Monday, August 27, 2012

Summer's end

My time in Homer has ended for this year. I wanted to post a few photos to show how things slow down as they get ready to pull back for the long winter to come. Alaska's growing season is fast and furious — plants have to grow fast to catch enough sun to flower and seed in the few short weeks of summer. Then almost as quickly they begin to fade away.


Alder leaf
Pushkii
Elderberry
I'm in Eugene now, where it is still summer I might add, and don't know exactly when I'll be able to return to Homer. I simply don't know how long it will take to recover from this huge surgery that feels far away at the moment but is in reality very close. For the time being I'll enjoy being here with my son Tuli and his son, Harper. And in a few short days I'll be back in Thailand with Nut.
Tanker on Kachemak Bay
Kachemak Bay panorama
In my last post I said the result of the angiogram felt like a reprieve. It still does. Even though I need heart surgery, I'm less concerned about having a sudden heart attack now that I know those pipes around my heart aren't clogged with cholesterol. Consequently, I've been happy as a clam and have very much enjoyed my last few weeks in Alaska. Working with my old friends at Alaska Boats & Permits all summer was really cool too as we completed a few big projects that should benefit the business greatly in the months and years to come. All things considered, I'm glad to say it's been a good summer.

Kirk's sauna — my quiet sylvan resort for the past 2 months

Monday, August 13, 2012

A matter of the heart

No, this isn't about a love affair. Nut and I are doing quite well, thank you. It is about a heart though, my heart.

I went to my doctor a few weeks ago for my annual physical before returning to Thailand. I like and trust my Homer docs, Randy and Bill, and we have a great relationship. Everything checked out fine and Randy and I exchanged the usual jokes about my heart murmur we've been tracking for the past eight or ten years, jokes about "valve jobs" and that maybe it's getting to be time for an overhaul. A heart murmur is a sound a doctor can hear with a stethoscope that is indicative of a malfunctioning heart valve. The heart has valves that open and close with the contractions of the heart muscle to force blood to go forward but not back, sort of like a one-way switch. When one of those valves isn't closing properly or is allowing a significant fraction of the blood that's supposed to be moving forward to leak back, it makes a characteristic sound we call a murmur.

Towards the end of the exam Randy suggested I go to South Peninsula Hospital to get an echo-cardiogram just to see if anything new or significant had developed in my heart valves. An echo-cardiogram provides a completely non invasive way to obtain an image of the heart using sound waves, sort of like a sonar depth finder on a fishing boat. But the technology has advanced to the point that measurements of flow rate (called ejection fraction), leak back (called regurgitation), valve diameters, and many other heart and blood flow characteristics can be not only visualized but accurately measured through the use of a 3D Echo-Cardiograph machine, a very cool and ultra high-tech device.

As I watched the pretty pictures on the computer screen I kept up a steady banter with the gal doing the examination. But when she started inspecting my aortic valve she got quiet. She said, hmmmm, that's not opening like it should, not exactly the words I wanted to hear at that time. Soon after that we finished up and I left the hospital. Later when I was at the tennis courts I got a call from my doctor. Deep down I had almost expected the call, just not so soon. He told me I should go to Anchorage as soon as possible to have my heart checked out by a specialist. Your aortic valve has severe stenosis and is only opening about one-third as much as it should, he told me. All of a sudden I realized why I've been avoiding those big bike rides of late. They tire me more than they used to — I had marked it up to the natural and inevitable decline in endurance as I approach 70 years of age. Now, it turns out, there is a more significant reason for my lack of stamina when climbing hills. I'm being shortchanged by a reduced flow of oxygenated blood to my body through this important valve at the top of my heart.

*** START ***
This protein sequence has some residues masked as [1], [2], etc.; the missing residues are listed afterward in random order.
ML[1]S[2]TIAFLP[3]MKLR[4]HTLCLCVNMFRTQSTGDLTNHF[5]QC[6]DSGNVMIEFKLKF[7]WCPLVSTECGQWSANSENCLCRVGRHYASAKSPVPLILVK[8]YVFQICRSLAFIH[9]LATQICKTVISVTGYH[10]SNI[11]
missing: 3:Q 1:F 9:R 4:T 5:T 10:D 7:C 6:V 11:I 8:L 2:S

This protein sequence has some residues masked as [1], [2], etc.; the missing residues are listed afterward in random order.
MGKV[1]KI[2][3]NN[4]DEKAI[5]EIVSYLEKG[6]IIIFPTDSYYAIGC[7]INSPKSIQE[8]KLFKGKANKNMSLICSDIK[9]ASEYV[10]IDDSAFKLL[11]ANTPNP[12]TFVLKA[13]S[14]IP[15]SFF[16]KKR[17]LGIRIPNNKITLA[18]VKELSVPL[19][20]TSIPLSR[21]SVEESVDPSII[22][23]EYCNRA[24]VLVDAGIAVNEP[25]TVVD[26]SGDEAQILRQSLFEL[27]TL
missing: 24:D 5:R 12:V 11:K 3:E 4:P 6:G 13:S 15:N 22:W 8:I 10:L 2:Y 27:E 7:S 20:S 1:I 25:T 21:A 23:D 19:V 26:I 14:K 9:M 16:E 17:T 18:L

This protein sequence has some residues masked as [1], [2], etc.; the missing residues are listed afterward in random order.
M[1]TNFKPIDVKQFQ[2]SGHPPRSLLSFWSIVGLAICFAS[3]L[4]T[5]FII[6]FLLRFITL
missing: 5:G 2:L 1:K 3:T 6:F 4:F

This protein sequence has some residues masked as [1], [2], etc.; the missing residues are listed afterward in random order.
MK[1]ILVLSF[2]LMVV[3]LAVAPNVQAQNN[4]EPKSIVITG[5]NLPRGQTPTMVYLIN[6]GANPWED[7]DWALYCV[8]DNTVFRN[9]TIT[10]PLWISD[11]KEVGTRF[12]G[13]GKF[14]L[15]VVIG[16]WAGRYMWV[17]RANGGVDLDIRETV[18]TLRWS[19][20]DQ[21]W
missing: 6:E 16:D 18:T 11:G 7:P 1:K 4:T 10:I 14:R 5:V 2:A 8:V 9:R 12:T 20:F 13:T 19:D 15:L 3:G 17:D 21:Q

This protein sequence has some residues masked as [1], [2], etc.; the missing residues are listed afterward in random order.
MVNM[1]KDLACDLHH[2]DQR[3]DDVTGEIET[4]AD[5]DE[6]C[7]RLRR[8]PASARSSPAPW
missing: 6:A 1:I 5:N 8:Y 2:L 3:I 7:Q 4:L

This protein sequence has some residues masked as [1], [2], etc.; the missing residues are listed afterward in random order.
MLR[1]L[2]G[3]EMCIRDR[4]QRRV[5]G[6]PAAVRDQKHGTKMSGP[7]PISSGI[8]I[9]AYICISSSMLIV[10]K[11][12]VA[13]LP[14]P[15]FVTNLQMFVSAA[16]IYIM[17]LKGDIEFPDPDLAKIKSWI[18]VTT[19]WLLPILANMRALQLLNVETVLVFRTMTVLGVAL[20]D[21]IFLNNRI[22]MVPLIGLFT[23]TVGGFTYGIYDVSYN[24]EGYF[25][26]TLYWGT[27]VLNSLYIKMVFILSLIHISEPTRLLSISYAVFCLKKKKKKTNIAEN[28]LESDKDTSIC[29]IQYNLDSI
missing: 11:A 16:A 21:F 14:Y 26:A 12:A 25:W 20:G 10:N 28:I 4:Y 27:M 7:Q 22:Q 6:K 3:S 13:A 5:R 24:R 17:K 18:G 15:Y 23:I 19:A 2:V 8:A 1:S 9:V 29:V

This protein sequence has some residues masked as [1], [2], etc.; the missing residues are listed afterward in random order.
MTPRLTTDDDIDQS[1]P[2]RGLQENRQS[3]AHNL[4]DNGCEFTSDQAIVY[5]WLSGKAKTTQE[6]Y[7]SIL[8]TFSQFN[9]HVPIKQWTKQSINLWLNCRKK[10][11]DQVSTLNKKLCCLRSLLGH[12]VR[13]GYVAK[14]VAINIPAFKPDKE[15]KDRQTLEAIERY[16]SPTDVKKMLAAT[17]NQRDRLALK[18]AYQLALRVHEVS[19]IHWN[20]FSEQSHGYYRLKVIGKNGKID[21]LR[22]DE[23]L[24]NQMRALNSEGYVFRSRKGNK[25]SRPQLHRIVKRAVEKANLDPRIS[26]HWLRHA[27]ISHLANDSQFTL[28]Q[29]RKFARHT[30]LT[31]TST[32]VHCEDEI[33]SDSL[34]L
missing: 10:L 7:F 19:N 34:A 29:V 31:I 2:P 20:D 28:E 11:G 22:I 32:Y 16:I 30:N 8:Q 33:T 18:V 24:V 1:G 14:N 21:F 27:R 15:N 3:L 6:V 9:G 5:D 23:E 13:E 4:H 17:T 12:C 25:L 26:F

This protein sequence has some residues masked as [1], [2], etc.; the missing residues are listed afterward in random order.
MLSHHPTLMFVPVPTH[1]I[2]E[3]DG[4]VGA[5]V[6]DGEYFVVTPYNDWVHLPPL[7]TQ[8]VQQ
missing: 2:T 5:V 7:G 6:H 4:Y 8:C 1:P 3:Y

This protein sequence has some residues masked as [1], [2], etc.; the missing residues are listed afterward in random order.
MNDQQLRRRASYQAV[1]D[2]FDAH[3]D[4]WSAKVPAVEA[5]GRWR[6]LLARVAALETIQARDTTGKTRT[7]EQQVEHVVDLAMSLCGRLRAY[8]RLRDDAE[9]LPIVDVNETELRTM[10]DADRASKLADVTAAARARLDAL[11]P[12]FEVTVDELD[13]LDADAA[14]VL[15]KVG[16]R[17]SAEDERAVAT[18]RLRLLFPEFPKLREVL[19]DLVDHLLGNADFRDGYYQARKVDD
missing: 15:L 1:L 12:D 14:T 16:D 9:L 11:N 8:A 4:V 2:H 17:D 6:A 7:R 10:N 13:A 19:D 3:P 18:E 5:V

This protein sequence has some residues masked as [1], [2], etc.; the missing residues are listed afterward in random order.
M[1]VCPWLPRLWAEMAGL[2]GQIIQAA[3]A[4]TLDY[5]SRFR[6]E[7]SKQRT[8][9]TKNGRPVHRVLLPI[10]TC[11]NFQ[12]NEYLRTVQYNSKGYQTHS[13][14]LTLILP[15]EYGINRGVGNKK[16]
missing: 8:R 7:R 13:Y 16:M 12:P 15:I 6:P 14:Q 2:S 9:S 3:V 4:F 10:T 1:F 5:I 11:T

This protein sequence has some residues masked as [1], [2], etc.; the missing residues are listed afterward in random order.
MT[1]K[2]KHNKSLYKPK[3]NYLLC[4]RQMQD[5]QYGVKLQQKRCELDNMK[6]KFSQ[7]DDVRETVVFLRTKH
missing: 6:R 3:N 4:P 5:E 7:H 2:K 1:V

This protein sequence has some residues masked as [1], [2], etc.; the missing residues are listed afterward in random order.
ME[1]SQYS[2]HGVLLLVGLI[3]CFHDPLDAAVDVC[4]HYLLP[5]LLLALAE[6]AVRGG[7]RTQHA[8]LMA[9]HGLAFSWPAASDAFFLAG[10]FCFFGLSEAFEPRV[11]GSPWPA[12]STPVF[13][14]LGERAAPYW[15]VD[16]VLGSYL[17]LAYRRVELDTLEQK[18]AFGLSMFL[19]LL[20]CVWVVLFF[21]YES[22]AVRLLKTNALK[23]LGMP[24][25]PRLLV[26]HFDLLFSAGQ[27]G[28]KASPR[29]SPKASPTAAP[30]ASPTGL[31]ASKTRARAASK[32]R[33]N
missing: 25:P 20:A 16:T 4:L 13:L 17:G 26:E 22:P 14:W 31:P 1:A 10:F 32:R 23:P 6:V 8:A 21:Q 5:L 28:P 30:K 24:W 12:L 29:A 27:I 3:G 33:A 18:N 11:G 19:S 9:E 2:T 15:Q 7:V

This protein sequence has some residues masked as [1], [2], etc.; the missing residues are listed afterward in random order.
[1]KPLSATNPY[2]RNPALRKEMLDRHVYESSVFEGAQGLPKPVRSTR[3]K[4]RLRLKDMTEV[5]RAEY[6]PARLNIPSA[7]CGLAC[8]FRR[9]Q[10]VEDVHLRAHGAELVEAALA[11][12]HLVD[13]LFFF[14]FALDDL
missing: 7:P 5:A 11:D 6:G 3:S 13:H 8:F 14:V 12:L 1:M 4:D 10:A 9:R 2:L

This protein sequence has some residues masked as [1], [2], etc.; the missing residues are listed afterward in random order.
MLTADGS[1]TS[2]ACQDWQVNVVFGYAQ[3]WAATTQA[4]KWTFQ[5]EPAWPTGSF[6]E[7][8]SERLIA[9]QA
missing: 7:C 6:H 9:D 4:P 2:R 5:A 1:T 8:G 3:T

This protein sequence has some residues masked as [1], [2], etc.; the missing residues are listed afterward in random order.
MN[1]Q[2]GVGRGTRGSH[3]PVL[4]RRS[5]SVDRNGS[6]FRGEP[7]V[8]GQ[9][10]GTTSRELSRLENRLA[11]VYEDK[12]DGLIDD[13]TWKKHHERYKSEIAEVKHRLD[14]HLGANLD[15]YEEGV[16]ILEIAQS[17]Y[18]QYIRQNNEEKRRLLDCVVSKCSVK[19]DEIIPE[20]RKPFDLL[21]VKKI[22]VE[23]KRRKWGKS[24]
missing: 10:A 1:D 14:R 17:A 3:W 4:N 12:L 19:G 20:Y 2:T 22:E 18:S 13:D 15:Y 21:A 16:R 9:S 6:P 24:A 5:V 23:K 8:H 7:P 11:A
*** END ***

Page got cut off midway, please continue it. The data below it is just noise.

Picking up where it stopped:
They don't know for sure what causes stenosis. It doesn't seem to have anything to do with high cholesterol or diet, exercise or lack of it. It might be because I had rheumatic fever as a child. Who knows? The problem is I have it and there is no cure nor is there any medication that can correct it. Aortic valve replacement surgery is the only option. This is no small thing, especially for one who has never had any surgery other than a tonsillectomy many years ago. It is open heart surgery, an operation during which they will stop my heart and put me on a heart-lung machine to keep me alive while the surgeon cuts out the old valve and sews in a new one. That's a tough remedy.

Naturally, I was alarmed. I was pretty sure the specialists would recommend immediate surgery. And hell's bells there I was, ready to return to Thailand in less than a month. I called Nut on Skype to explain the situation to her and told her I would be probably be coming to Thailand late, a month, maybe two, would have to pass before I would be well enough to travel. She was bummed but encouraged me to get it taken care of. She said, "I can wait. No problem. Take care of yourself, then come Thailand."